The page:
February 15: Are we blind to other ways of seeing?
Künstlerhaus, Donau-City-Straße 1, 1220 Wien, opens the EIKON Award (45+) tonight at 7pm and continuing until April 14. The Award, newly established by the Austrian artist Valie Export (*1940) marks the 100th issue of the German/English language quarterly EIKON: International Magazine for Photography and Media Art which has been published since 1991.
The award is limited to European women photographers and media artists aged 45 and over. It recognises “the (biographically caused) delays in artistic development and practice of both late entrants and returning artists,” and to alert the public to this issue for women in the visual arts. It is certainly a factor in the careers of many women who are creative artists that there is a break to nurture a family, and though for some, it is also an artistic opportunity and inspiration, it takes its toll on being able to meet the creative, time and financial demands. An ‘obstacle race’ still certainly exists in visual arts.
The organisers also aim to survey women’s art production in current times of divergent tendencies and to do so the exhibition initiates an interdisciplinary dialogue between the three place getters; Susan MacWilliam (* 1969, N.Ireland), Katrín Elvarsdóttir (* 1964, Iceland) and Gabriele Rothemann (* 1960, Germany).
From a total of 273 applicants from 23 different nations the prize money of € 5,000 for the winning artist, Susan MacWilliam, was awarded by body artist/conceptualist Jürgen Klauke (*1943), feminist conceptual and media artist Margot Pilz (*1936) and Æsa Sigurjónsdóttir (*1959), Icelandic curator of contemporary art, photography, history of photography and fashion. Each of the three artists received extensive coverage in the 100th issue of EIKON.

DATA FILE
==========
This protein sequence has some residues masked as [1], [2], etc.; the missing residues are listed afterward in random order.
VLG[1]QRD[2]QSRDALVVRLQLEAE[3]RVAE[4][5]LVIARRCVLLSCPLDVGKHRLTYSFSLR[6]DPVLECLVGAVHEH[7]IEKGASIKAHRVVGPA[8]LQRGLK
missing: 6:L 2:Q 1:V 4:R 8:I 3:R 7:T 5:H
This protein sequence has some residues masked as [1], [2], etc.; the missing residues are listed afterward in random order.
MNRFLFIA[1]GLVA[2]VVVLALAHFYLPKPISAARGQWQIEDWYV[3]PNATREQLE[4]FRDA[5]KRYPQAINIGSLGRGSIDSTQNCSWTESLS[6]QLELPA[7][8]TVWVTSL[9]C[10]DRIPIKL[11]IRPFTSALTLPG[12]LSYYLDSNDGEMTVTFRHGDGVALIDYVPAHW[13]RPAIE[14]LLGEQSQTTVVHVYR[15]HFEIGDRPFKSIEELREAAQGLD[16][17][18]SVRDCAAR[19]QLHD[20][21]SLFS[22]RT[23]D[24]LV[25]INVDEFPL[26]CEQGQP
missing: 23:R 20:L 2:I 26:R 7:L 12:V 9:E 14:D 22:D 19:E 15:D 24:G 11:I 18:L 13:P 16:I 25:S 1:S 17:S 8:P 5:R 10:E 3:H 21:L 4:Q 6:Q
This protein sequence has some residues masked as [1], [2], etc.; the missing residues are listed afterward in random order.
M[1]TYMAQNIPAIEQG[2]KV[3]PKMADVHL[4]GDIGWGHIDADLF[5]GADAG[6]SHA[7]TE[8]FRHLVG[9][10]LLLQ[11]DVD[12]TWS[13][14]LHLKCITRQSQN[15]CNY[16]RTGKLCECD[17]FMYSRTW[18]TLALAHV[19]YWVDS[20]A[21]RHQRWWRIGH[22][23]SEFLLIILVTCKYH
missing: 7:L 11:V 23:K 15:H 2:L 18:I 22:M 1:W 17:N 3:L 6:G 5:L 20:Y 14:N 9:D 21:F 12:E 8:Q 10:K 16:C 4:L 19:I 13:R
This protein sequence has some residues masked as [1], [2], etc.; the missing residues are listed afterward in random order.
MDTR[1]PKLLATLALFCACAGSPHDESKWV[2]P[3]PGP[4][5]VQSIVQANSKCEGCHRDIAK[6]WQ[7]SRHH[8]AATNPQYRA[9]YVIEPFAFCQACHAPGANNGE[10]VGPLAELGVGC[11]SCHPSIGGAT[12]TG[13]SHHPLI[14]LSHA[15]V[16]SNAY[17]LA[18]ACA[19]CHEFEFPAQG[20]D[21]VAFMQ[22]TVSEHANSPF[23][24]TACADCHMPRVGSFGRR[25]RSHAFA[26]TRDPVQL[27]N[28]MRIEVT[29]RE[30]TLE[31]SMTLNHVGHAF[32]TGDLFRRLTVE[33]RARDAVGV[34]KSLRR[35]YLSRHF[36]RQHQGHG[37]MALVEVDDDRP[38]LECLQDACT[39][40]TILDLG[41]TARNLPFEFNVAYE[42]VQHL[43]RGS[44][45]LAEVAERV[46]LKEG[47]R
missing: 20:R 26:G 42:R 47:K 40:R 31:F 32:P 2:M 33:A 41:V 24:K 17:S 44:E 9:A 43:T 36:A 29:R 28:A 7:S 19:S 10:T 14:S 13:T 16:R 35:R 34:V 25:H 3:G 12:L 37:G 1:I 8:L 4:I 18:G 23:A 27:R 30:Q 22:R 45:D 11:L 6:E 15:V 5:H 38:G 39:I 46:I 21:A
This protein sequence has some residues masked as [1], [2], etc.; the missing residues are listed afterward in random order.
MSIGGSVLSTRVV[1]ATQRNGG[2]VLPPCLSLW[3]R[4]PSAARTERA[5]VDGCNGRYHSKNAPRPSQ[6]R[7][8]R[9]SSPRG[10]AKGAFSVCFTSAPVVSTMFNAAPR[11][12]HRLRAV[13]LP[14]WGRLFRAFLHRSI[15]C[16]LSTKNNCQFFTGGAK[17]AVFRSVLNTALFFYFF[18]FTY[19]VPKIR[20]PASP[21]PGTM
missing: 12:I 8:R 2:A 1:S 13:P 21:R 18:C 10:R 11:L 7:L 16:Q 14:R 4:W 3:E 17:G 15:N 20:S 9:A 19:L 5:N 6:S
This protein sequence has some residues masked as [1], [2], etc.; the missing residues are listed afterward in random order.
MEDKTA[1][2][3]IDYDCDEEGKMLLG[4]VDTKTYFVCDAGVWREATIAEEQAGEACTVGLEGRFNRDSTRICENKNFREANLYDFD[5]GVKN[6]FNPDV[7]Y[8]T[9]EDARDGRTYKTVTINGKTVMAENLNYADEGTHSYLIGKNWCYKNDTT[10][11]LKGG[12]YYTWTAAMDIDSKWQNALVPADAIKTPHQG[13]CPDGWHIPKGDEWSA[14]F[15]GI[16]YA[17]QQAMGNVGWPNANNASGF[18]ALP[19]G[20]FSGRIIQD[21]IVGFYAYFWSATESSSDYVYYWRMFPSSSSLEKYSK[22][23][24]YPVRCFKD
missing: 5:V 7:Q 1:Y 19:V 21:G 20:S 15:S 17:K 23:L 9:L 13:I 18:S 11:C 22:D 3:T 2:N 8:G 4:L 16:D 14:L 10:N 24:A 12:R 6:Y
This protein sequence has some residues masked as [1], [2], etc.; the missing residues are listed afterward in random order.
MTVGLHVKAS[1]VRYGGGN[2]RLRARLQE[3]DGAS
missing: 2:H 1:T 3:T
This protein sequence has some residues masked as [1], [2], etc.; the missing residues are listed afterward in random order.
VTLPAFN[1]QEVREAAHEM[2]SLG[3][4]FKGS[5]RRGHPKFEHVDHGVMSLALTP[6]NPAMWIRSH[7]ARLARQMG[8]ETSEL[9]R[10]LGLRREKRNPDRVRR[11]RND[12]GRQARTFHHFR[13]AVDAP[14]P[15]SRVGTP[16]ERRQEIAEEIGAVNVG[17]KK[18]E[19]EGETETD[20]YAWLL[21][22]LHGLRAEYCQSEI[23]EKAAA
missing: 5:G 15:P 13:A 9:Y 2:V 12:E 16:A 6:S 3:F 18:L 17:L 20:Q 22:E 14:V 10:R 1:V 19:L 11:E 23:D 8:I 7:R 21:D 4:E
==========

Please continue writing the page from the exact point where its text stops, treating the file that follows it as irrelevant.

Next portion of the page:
In discussing MacWilliam’s work may I plead a failing, or a kind of blindness? My patience with video art is short, and as I enter a gallery to be faced by a bank of screens I cannot help but groan. While a good still image can easily hold my attention for 30 minutes or more, or hours if I am writing about it, video pieces leave me with the sense that I am inadequate to the task, though I comprehend much better a series of stills from the work. There are exceptions in experimental film, particularly those that exploit the mesmeric effect of the 24 fps oscillation that film inflicts, as in the art of pioneering New Zealander Len Lye (1901–1980).
My prejudice, I hasten to say, is overwhelmed by the professional quality and zeal of MacWilliam’s work, which encompasses an extraordinary array of interests in perception, in particular the oddball, the paranormal, extra-sensory and super sensory varieties of perception, including ‘remote seeing’, dermo-optical sensing, telepathy, ectoplasm, X-ray vision, table tilting, clairvoyance and other psychic abilities and phenomena. She works across media, not only in moving image, producing photographic works, sculptures and installations.
Many of her video works involve interviews with psychics. Most of the latter are women and it is their treatment by men’s imposition of logic on the paranormal phenomena that they transmitted, in a confrontation of physics with pataphysics, that interests MacWilliam.